Children infected with HIV do not necessarily develop AIDS to a set pattern but can be divided into long-term and short-term survivors. We examined long-term survival in children perinatally infected with HIV-1. Out of a total of 624, we studied 182 children who survived longer than 5 years (long-term survivors [LTS]) and 120 children who died of HIV-1-related disease before 5 years (defined as short-term survivors [STS]). 28 (15%) LTS were symptomless (Centers for Disease Control [CDC) P-1 children). 154 (85%) had symptoms (CDC P-2). The proportion of LTS with less than 0.2 x 10(9)/CD4 cells per L was 24/116 (21%) at 61-72 months, rising to 11/26 (41%) at more than 96 months. On at least one occasion, p24 antigenaemia was observed in 112 (62%) LTS. Annual rate of CD4 cell loss was lower in LTS (25% [95% Cl: 21-29]) than in STS (53% [45-60]) and in LTS symptomless or with solitary P-2A signs (17%; [13-21]) than in LTS with severe manifestations (30% [25-35]). A new outlook emerges. A substantial number of children do survive after early childhood; severe diseases, low CD4 cell numbers, and p24 antigenaemia do not necessarily preclude long-term survival. The study shows that a CD4 cell decrease early in life can be predictive of outcome.

FEATURES OF CHILDREN PERINATALLY INFECTED WITH HIV-1 SURVIVING LONGER THAN 5 YEARS

CONSOLINI, RITA
1994

Abstract

Children infected with HIV do not necessarily develop AIDS to a set pattern but can be divided into long-term and short-term survivors. We examined long-term survival in children perinatally infected with HIV-1. Out of a total of 624, we studied 182 children who survived longer than 5 years (long-term survivors [LTS]) and 120 children who died of HIV-1-related disease before 5 years (defined as short-term survivors [STS]). 28 (15%) LTS were symptomless (Centers for Disease Control [CDC) P-1 children). 154 (85%) had symptoms (CDC P-2). The proportion of LTS with less than 0.2 x 10(9)/CD4 cells per L was 24/116 (21%) at 61-72 months, rising to 11/26 (41%) at more than 96 months. On at least one occasion, p24 antigenaemia was observed in 112 (62%) LTS. Annual rate of CD4 cell loss was lower in LTS (25% [95% Cl: 21-29]) than in STS (53% [45-60]) and in LTS symptomless or with solitary P-2A signs (17%; [13-21]) than in LTS with severe manifestations (30% [25-35]). A new outlook emerges. A substantial number of children do survive after early childhood; severe diseases, low CD4 cell numbers, and p24 antigenaemia do not necessarily preclude long-term survival. The study shows that a CD4 cell decrease early in life can be predictive of outcome.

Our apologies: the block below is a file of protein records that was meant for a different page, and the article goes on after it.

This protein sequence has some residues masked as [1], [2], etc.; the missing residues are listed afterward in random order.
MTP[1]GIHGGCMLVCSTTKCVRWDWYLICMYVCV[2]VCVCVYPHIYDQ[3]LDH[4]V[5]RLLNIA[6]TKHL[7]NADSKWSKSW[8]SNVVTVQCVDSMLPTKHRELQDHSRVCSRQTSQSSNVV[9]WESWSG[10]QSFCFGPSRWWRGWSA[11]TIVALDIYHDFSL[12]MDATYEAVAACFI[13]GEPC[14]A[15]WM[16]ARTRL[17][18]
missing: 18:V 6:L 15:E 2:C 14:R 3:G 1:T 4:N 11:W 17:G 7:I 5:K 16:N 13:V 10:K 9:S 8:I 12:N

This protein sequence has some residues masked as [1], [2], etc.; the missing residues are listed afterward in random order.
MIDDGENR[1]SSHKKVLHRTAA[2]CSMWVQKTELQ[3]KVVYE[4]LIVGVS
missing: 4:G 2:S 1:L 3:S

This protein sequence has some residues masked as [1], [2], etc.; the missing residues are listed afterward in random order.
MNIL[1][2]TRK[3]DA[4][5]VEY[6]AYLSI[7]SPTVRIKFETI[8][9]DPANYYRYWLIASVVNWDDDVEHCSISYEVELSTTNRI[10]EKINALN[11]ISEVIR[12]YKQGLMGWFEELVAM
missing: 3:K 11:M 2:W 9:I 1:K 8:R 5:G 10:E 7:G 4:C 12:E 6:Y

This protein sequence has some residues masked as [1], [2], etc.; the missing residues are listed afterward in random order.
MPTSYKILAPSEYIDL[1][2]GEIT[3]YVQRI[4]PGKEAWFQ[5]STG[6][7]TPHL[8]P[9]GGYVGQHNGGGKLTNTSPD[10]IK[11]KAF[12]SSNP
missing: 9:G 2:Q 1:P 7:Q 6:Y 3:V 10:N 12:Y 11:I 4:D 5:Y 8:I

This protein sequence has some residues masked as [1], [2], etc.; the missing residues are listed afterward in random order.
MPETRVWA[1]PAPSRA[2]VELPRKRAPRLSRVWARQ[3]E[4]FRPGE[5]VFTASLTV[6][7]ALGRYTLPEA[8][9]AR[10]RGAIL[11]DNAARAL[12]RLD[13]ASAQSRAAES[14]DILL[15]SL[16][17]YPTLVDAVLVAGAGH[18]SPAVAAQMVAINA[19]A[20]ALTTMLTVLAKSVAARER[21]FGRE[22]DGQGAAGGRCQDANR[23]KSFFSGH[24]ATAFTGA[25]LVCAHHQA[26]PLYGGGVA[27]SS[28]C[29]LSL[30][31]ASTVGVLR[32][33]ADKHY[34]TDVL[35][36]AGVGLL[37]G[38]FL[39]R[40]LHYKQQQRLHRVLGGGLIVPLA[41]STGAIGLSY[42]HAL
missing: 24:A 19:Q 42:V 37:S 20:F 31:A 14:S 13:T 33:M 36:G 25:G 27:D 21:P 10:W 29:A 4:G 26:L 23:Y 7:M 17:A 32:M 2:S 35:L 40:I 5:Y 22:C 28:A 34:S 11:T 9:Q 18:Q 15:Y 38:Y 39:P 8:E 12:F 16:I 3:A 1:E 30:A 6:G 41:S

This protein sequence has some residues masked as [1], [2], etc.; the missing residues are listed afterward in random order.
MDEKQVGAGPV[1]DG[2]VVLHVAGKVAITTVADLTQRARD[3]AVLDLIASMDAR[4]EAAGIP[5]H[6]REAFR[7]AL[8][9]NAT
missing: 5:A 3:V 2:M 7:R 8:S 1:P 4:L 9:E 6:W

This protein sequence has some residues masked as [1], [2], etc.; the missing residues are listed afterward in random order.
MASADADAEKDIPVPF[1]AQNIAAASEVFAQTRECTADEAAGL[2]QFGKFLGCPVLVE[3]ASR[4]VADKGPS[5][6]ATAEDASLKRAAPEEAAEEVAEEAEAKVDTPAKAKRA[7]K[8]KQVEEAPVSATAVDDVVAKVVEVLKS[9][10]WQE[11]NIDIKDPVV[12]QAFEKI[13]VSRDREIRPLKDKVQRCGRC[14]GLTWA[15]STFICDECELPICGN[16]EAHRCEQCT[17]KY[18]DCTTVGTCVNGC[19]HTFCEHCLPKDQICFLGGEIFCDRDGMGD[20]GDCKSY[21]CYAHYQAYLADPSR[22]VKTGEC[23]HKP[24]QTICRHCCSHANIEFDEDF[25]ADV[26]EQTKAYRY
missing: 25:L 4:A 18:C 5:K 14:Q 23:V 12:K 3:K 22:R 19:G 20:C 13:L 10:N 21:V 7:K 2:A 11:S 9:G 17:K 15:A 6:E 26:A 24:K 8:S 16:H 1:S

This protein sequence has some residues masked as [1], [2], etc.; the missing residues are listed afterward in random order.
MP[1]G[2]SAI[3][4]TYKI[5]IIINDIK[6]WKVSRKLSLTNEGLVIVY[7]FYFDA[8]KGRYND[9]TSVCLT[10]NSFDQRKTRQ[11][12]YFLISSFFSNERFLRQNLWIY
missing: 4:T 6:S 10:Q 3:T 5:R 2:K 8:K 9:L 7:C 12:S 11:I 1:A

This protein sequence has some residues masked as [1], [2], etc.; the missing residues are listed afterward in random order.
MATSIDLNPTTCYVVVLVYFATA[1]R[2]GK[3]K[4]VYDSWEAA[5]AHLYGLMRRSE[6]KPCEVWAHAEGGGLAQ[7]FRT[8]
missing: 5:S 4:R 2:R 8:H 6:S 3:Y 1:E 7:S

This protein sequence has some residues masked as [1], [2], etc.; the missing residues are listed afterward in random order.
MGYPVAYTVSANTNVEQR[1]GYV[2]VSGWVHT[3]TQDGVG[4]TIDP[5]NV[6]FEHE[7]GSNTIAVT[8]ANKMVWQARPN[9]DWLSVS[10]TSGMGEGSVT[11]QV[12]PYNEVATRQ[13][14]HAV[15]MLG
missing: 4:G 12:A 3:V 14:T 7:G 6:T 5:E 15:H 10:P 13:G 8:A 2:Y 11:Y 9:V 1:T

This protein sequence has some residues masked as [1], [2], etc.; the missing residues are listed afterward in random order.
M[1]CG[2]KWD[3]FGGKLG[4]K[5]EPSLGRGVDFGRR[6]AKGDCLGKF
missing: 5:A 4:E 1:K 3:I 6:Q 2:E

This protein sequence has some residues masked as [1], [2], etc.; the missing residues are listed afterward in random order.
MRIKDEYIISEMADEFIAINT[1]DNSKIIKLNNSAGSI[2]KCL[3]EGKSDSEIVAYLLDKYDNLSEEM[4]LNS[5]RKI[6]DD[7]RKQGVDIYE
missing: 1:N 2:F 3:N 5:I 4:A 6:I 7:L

THE ITALIAN REGISTER FOR HIV INFECTION IN CHILDREN Coordinators: DE, Martino; M, Tovo; Pa, ; Collaborators:, Galli; L, Gabiano; C, Veglia; F, Giaquinto; C, Tulisso; S, Loy; A, Ferraris; G, Zuccotti; Gv, Schoeller; Mc, Vierucci; A, Marchisio; P, Gattinara; Gc, Caselli; D, Dallacasa; P, Fundaro; C, Stegagno; M, Anzidei; G, Soresina; A, Chiappe; F, Ruggeri; M, Cocchi; P, ; Consolini, Rita
File in questo prodotto:
Non ci sono file associati a questo prodotto.

I documenti in IRIS sono protetti da copyright e tutti i diritti sono riservati, salvo diversa indicazione.

Utilizza questo identificativo per citare o creare un link a questo documento: http://hdl.handle.net/11568/26190
 Attenzione

Attenzione! I dati visualizzati non sono stati sottoposti a validazione da parte dell'ateneo

Citazioni
  • ???jsp.display-item.citation.pmc??? ND
  • Scopus 147
  • ???jsp.display-item.citation.isi??? 110
social impact